But in the author’s tongue-in-cheek suggestion, he seems to overlook the fact that selectively drafting people based on political ideology and sending them, untrained, and inappropriately equipped to fight and die halfway around the world, is EXACTLY why the 2A exists.  To stop the government from pulling that type of bullshit where it targets citizens for death or exile for disagreeing with the government.

Even with his last sentence, the author has proven he wrote the article while self-administering a naked eye colonoscopy.

Why not deploy them against ISIS?

That’s what gun owners have been asking, in reference to attacks on US soil.  If Paris (twice), Mali, Israel, or Kenya has shown us anything, it’s that between the first cries of “allahu akbar” and when the police end the killing, terrorist can rack up quite a body count.  Concealed carriers have  cut short mass shootings in the past.  But why do I believe that this idiot is fan of gun free zones.  Sure, he wants to send gun owners to Syria to defend America, but I doubt would want CCW permit holders to defend him or themselves in his local shopping mall.

In the end, this is nothing more than the same anti-gunner fantasy to wipe out American gun owners that Miguel has been chronicling for years.  The only difference is, rather than suggest that the US military do the killing, he wants ISIS to do it.  It’s clear from his obvious distaste for gun owners.  All 727 words of this digital poop-spear boil down to “just send those fat, gun owning, knuckle-draggers to Syria to get wiped out by ISIS.”


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By J. Kb

31 thoughts on “New Look, Same Great Hate!”
  1. For all we’re the ones called violent, I’d like someone to find an anti-gun activist, ANY anti-gun activist, who if given a gun and told “Behind that door is an unmonitored room and a gun owner, do whatever you want, no consequences,” wouldn’t beat the person behind the door to death and brag about it afterwards.

  2. F’er better be careful. America’s gun owners just might go to the Middle East to end the insane crazy fascist threat…..and then come back to the States and do the same here…..a mass grave with the dead Muslims and dead progressives sad by sad has a certain appeal.

  3. It is highly unlikely that the linked article in question is not de facto racist in that would have a disparate impact on the racial mix of our armed forces. The author should check his privilege and atone, possibly by joining up or the fight himself, though what the military would do with that sad sack is not immediately clear.

    I’m new here so I hope that satire is appreciated in these precincts.

  4. “Well-regulated militia” means “kept in check”. The Founders didn’t want a standing army, but knew we might need one. This is the meaning of “regulated”.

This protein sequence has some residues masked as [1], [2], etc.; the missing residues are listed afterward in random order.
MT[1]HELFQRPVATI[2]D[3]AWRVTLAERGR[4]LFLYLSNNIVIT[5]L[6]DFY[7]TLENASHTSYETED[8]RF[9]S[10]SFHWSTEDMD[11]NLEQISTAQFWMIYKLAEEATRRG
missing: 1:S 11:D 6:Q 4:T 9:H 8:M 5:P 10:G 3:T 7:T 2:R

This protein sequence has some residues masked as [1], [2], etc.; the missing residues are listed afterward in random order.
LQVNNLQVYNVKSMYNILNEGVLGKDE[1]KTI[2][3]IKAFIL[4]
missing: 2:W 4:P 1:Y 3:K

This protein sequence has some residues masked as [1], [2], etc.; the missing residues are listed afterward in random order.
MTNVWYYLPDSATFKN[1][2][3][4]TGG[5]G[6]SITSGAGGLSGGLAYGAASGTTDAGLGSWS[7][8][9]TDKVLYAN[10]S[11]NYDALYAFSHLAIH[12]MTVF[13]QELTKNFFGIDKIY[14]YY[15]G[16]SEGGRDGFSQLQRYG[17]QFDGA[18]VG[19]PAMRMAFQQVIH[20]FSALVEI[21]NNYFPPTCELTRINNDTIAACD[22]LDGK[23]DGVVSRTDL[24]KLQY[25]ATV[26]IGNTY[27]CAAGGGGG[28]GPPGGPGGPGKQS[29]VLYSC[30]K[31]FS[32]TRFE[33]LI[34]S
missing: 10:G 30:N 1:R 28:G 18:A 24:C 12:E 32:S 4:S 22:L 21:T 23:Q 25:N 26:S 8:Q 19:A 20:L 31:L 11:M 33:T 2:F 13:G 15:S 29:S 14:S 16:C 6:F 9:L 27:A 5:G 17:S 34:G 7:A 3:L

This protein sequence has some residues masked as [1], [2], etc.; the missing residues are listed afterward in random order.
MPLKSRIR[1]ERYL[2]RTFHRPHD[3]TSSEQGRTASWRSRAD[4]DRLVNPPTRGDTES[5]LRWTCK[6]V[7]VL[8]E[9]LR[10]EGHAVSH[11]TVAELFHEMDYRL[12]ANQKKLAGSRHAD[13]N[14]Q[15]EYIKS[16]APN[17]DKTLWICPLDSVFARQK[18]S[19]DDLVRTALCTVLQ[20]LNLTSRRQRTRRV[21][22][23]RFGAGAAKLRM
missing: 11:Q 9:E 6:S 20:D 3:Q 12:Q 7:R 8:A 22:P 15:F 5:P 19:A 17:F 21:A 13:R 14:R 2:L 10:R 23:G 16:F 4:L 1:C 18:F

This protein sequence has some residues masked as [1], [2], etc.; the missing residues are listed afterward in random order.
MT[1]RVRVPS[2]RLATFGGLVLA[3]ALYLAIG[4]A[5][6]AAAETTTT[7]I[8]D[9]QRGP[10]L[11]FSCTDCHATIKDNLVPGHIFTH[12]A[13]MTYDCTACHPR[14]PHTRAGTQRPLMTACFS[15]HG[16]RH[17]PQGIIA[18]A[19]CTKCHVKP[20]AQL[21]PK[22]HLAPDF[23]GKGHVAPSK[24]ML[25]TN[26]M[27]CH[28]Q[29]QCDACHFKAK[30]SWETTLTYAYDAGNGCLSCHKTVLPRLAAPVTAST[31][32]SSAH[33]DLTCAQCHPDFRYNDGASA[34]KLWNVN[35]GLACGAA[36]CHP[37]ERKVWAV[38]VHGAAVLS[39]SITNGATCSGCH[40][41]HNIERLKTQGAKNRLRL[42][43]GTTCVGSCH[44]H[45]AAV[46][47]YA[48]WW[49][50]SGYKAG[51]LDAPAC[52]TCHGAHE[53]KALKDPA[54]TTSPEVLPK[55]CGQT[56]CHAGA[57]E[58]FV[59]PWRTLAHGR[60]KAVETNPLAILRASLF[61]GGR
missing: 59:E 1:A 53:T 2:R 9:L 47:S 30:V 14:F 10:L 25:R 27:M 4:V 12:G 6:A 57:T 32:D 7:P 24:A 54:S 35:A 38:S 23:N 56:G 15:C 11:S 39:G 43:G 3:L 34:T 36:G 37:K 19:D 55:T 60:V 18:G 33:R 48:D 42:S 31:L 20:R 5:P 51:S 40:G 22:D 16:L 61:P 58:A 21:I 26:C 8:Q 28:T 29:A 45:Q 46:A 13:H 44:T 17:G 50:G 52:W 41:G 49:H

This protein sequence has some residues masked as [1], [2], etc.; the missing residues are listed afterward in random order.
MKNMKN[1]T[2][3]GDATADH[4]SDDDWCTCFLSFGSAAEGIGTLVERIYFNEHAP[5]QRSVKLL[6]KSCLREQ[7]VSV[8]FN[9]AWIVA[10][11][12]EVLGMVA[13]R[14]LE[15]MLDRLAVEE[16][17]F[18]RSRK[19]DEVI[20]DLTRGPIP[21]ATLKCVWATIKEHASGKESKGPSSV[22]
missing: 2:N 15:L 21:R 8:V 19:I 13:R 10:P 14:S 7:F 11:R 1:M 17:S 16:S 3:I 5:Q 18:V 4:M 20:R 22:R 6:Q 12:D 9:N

5. “The government also has a constitutional right to draft them to serve in the country’s defense”

    This is in fact the case and was true at the founding and is true unto this day. See 10 U.S. Code § 311 (last amended in 1956). “The militia of the United States consists of all able-bodied males at least 17 years of age and, except as provided in section 313 of title 32, under 45 years of age who are, or who have made a declaration of intention to become, citizens of the United States and of female citizens of the United States who are members of the National Guard.”

    “The United States Government has never sent Americans, armed with their personal firearms, into war. Not even when war occurred on US soil, e.g. the Revolutionary War, the War of 1812, the Civil War, the Mexican-American War, etc.”

    That is just false. Specifically, I know via my own family’s history that they used their own weapons in 3 of the 4 conflicts you have called out (and a couple of others) as militia members.

    You might just read up on the terms of the Militia Act of 1792 – “To enroll every such citizen as aforesaid, and also those who shall, from time to time, arrive at the age of 18 years, or being at the age of 18 years, and under the age of 45 years (except as before excepted)… That every citizen, so enrolled and notified, shall, within six months thereafter, provide himself with a good musket or firelock, a sufficient bayonet and belt, two spare flints, and a knapsack, a pouch, with a box therein, to contain not less than twenty four cartridges, suited to the bore of his musket or firelock, each cartridge to contain a proper quantity of powder and ball; or with a good rifle, knapsack, shot-pouch, and powder-horn, twenty balls suited to the bore of his rifle, and a quarter of a pound of powder; and shall appear so armed, accoutred and provided, when called out to exercise or into service…”

    And yes the Founder’s did not trust “standing armies.” And yes, part of the balance of power in the United States is to have armed citizens as Alexander Hamilton wrote “…that standing army can never be formidable (threatening) to the liberties of the people, while there is a large body of citizens, little if at all inferior to them in the use of arms.” (Federalist Paper #29).

    With respect to the comment about 30 murders per day with a gun, the 2014 number from the FBI UCR crime reports is a bit over 22 murders per day with a gun in the US. Is there some reason you could not have looked this up? Google is your friend. And yes there are more suicides by gun per day than that in the US. Turns out that countries like Japan which have no private firearms have a higher suicide rate than we do so you can’t really count suicides (if you are being rational, which our opponents are not).